Fires. Floods. Earthquakes. Heatwaves. Hurricanes. Landslides.
Resilience has never been more important — or more urgent. The ability to adapt, act and spring back is essential. Knowing your neighborhood before an emergency hits can help save lives as well as reduce injuries and property damage.
A Resiliency Map stores information about assets, resources and hazards and can be printed and housed offline. During the first few hours or days following an event, essential services are likely to be unavailable and people should expect to act on their own. These maps provide critical information to people during an emergency response, turning awareness into action.
Some of the useful features highlighted on a Resiliency Map may include fire hydrants, cisterns, shelters, construction sites and chemical hazard warnings posted outside gas stations, car repair shops and the like. Following an event, these maps can also be used to track damage.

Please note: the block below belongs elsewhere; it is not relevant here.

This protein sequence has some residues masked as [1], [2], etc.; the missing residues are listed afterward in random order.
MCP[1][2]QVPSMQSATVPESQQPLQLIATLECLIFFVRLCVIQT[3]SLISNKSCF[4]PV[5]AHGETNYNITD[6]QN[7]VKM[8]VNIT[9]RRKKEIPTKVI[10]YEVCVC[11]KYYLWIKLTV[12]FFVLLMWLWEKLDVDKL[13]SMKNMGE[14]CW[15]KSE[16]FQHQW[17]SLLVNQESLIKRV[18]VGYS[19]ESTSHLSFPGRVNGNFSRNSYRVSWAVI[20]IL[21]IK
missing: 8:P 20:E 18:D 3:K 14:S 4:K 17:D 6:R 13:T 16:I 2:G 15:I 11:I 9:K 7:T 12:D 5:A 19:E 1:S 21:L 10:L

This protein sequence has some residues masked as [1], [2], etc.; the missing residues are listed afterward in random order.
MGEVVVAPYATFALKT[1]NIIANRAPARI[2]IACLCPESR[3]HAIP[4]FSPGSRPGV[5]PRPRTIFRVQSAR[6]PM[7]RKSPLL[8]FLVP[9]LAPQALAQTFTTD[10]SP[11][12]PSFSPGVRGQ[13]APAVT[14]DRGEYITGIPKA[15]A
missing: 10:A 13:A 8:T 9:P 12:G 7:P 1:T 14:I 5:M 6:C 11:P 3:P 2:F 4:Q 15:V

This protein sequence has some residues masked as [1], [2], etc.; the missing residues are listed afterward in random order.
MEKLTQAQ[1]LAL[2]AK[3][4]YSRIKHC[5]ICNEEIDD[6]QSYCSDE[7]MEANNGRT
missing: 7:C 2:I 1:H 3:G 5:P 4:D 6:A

The goal of the Resiliency Maps project is to build a replicable process that anyone can use to build their own maps.
It started life as a community project in San Francisco, with a small group of volunteers using tools to map the large, rapidly changing South of Market neighborhood with a view to the next earthquake.
Like us, you may have a group where tech savvy and time commitments can be at odds. We’ve tested out ways to make these maps using pencil and paper, smartphone apps, third-party tools and have written tutorials so you can try them out, too.
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